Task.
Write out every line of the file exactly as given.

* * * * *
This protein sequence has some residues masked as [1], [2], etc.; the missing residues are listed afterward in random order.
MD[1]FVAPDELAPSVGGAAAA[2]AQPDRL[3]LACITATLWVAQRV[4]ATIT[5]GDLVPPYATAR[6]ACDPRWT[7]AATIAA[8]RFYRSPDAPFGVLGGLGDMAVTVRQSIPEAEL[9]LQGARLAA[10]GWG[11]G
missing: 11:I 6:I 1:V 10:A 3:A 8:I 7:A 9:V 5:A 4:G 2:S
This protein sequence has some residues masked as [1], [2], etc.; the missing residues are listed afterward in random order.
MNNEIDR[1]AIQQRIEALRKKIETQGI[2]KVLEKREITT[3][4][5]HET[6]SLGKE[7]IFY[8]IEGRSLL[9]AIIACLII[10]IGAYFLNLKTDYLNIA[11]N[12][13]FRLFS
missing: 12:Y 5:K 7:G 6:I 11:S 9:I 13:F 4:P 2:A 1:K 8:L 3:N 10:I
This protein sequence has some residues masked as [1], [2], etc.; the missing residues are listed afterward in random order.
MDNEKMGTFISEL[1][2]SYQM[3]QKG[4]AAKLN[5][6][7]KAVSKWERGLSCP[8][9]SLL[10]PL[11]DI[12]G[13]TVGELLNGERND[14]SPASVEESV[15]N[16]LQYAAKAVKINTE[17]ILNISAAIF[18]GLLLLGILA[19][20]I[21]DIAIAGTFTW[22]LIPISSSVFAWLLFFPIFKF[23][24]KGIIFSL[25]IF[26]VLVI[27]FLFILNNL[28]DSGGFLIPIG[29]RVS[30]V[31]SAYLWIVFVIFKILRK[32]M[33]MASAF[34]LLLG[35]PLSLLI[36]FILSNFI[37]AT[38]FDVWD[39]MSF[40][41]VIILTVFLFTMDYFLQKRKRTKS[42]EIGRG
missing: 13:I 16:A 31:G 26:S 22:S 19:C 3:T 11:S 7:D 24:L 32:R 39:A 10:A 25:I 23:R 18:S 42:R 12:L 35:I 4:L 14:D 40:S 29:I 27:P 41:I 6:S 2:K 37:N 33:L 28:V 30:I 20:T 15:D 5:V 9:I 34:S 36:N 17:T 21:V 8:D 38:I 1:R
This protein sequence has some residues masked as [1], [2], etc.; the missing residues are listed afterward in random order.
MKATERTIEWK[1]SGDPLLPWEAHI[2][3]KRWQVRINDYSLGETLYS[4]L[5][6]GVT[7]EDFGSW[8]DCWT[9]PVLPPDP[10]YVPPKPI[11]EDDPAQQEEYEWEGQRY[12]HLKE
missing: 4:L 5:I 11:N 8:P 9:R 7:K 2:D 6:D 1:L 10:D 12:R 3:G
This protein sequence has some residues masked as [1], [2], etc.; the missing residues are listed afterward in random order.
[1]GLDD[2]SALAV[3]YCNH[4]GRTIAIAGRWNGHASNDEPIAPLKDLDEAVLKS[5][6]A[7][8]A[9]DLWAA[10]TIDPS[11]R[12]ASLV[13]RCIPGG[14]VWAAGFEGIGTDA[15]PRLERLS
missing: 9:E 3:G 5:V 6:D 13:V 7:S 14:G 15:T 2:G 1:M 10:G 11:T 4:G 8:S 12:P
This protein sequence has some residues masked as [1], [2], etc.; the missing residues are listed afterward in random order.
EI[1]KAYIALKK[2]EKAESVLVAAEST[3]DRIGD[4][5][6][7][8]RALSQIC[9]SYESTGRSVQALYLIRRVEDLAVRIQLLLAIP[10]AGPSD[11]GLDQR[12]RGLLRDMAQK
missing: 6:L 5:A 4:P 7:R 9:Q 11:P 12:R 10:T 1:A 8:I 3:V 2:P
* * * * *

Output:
This protein sequence has some residues masked as [1], [2], etc.; the missing residues are listed afterward in random order.
MD[1]FVAPDELAPSVGGAAAA[2]AQPDRL[3]LACITATLWVAQRV[4]ATIT[5]GDLVPPYATAR[6]ACDPRWT[7]AATIAA[8]RFYRSPDAPFGVLGGLGDMAVTVRQSIPEAEL[9]LQGARLAA[10]GWG[11]G
missing: 11:I 6:I 1:V 10:A 3:A 8:I 7:A 9:V 5:A 4:G 2:S
This protein sequence has some residues masked as [1], [2], etc.; the missing residues are listed afterward in random order.
MNNEIDR[1]AIQQRIEALRKKIETQGI[2]KVLEKREITT[3][4][5]HET[6]SLGKE[7]IFY[8]IEGRSLL[9]AIIACLII[10]IGAYFLNLKTDYLNIA[11]N[12][13]FRLFS
missing: 12:Y 5:K 7:G 6:I 11:S 9:I 13:F 4:P 2:A 1:K 8:L 3:N 10:I
This protein sequence has some residues masked as [1], [2], etc.; the missing residues are listed afterward in random order.
MDNEKMGTFISEL[1][2]SYQM[3]QKG[4]AAKLN[5][6][7]KAVSKWERGLSCP[8][9]SLL[10]PL[11]DI[12]G[13]TVGELLNGERND[14]SPASVEESV[15]N[16]LQYAAKAVKINTE[17]ILNISAAIF[18]GLLLLGILA[19][20]I[21]DIAIAGTFTW[22]LIPISSSVFAWLLFFPIFKF[23][24]KGIIFSL[25]IF[26]VLVI[27]FLFILNNL[28]DSGGFLIPIG[29]RVS[30]V[31]SAYLWIVFVIFKILRK[32]M[33]MASAF[34]LLLG[35]PLSLLI[36]FILSNFI[37]AT[38]FDVWD[39]MSF[40][41]VIILTVFLFTMDYFLQKRKRTKS[42]EIGRG
missing: 13:I 16:A 31:G 26:S 22:S 19:C 3:T 11:S 7:D 24:L 32:R 39:A 10:A 25:I 23:R 18:S 42:R 12:L 35:I 4:L 14:D 40:S 29:I 27:P 41:I 6:S 2:K 37:N 33:L 28:V 30:I 20:T 15:D 5:V 9:I 34:S 36:N 17:T 21:V 8:D 38:I 1:R
This protein sequence has some residues masked as [1], [2], etc.; the missing residues are listed afterward in random order.
MKATERTIEWK[1]SGDPLLPWEAHI[2][3]KRWQVRINDYSLGETLYS[4]L[5][6]GVT[7]EDFGSW[8]DCWT[9]PVLPPDP[10]YVPPKPI[11]EDDPAQQEEYEWEGQRY[12]HLKE
missing: 4:L 5:I 11:N 8:P 9:R 7:K 2:D 6:D 1:L 10:D 12:R 3:G
This protein sequence has some residues masked as [1], [2], etc.; the missing residues are listed afterward in random order.
[1]GLDD[2]SALAV[3]YCNH[4]GRTIAIAGRWNGHASNDEPIAPLKDLDEAVLKS[5][6]A[7][8]A[9]DLWAA[10]TIDPS[11]R[12]ASLV[13]RCIPGG[14]VWAAGFEGIGTDA[15]PRLERLS
missing: 9:E 3:G 5:V 6:D 13:V 7:S 14:G 15:T 2:G 1:M 10:G 11:T 4:G 8:S 12:P
This protein sequence has some residues masked as [1], [2], etc.; the missing residues are listed afterward in random order.
EI[1]KAYIALKK[2]EKAESVLVAAEST[3]DRIGD[4][5][6][7][8]RALSQIC[9]SYESTGRSVQALYLIRRVEDLAVRIQLLLAIP[10]AGPSD[11]GLDQR[12]RGLLRDMAQK
missing: 6:L 5:A 4:P 7:R 9:Q 11:P 12:R 10:T 1:A 8:I 3:V 2:P